They also argued that the amendments could not be regarded as ‘’done and dusted’’ if they were referred to the Swapo Think Tank, which has now recommended that they be reviewed.
The CC and the Politburo 10-year membership should just be one of the conditions and not the overriding one, since Swapo has deployed its educated cadres to other responsibilities, it was argued, the Observer is reliably informed.
The amendments, they say, are limiting Swapo, to compete with its best, especially when it comes to members of parliament, as most MPs are drawn from the Central Committee and the Politburo. These two organs are not the only platforms where Swapo leaders are found, there are for instance those who have been deployed to run party business and who have done outstanding work and professionals running government parastatals, displayed exceptional leadership abilities, the group is said to have motivated its position.
Approached for comment former Swapo Party secretary general, Pendukeni Ivula-Ithana said the amendments were not well thought through or informed. ‘’It limits the party from electing the best’’ saying that there is no CC or Politburo member who serves for more than five years continuously, as members of these organs’ tenure expire every five years after which new members are elected. She says the amendments are particularly discriminatory against professionals, who are members of the party. Ithana therefore wants to amendments to be reconsidered.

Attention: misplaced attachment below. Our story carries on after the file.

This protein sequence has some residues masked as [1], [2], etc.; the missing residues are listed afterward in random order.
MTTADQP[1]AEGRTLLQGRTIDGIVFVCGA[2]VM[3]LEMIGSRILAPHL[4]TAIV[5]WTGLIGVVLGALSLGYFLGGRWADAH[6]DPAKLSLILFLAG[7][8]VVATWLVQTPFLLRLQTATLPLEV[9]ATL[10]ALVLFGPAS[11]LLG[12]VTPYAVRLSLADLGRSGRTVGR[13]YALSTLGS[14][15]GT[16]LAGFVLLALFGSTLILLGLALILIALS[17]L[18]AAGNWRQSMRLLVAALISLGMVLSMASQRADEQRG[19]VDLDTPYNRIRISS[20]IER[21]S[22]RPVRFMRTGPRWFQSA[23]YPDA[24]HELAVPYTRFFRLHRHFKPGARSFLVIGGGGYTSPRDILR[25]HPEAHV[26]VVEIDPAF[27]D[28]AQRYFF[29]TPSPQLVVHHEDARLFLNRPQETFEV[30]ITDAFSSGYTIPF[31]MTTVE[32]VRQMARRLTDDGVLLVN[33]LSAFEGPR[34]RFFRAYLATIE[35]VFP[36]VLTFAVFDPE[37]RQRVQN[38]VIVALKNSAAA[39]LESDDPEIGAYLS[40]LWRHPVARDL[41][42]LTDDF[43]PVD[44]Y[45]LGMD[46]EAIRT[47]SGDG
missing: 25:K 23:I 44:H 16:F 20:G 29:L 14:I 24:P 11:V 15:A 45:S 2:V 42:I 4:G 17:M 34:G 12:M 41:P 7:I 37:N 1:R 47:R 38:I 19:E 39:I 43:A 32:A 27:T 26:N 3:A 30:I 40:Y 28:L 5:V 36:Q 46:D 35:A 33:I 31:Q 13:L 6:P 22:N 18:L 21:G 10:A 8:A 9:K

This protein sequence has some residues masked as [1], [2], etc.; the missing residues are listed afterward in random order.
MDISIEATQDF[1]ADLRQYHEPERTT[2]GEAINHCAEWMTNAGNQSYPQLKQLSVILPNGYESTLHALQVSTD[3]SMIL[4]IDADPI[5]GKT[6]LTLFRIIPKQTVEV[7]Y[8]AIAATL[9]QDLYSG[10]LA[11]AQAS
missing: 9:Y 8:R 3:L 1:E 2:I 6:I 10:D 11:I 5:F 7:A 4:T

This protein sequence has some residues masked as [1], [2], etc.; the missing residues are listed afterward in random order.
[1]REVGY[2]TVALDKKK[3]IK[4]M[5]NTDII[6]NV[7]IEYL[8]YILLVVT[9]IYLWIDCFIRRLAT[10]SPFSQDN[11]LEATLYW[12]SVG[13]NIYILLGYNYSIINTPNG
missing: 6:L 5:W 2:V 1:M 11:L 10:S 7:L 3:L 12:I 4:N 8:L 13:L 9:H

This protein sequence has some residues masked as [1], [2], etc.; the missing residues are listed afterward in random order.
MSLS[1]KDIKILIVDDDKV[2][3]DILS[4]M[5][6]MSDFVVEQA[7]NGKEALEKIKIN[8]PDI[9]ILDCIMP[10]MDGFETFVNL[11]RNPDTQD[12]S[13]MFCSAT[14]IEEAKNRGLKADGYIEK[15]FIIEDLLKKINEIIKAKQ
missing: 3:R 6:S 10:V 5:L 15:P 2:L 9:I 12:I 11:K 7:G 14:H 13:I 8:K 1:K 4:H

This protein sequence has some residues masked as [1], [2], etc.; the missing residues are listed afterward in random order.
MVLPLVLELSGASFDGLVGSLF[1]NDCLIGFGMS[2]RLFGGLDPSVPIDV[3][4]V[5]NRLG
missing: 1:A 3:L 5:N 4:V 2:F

Former Prime Minister, Nahas Angula said the intention of the amendments was good and meant to protect the party against the ‘’infiltration of opportunities’’, who want to join the party for own benefit and not to work for the community.
However, he said, they may be ‘’discriminatory’’ adding that the constitution is a living document and should be relooked as the amendments ‘’can alienate the youth to bring them into the leadership of the party’’.
Julius Namoloh of the Swapo Party Youth League also argue that they be reconsidered as it gives ‘’someone outside of the inner circle of Swapo’’ no chance to run for leadership positions.
Political analyst, Henning Melber is of the opinion that the party should actually cancel all such restrictions ‘’because the practices would in any way be based on a longer term active track record of candidates within the party, through which they earn the credits and credibility to be considered for such leadership position.’’
Good potential presidents, he continuous does not ‘’fall from heaven or rise like Phoenix from the ashes, they normally are moulded inside the party through networks established and earlier delivery’’
Another analyst Ndumba Kamwanyah suggests the minimum requirement should be five years at the most.
10 years, he says, is extreme and they should establish a qualifier, where young people who have been in the Swapo Youth League and other wings will not be subjected to the same requirements.
“If they do not have a qualifier, and just saying Swapo then its’s a problem for the wings, but I’m assuming it’s inclusive of all,” said Kamwanyah.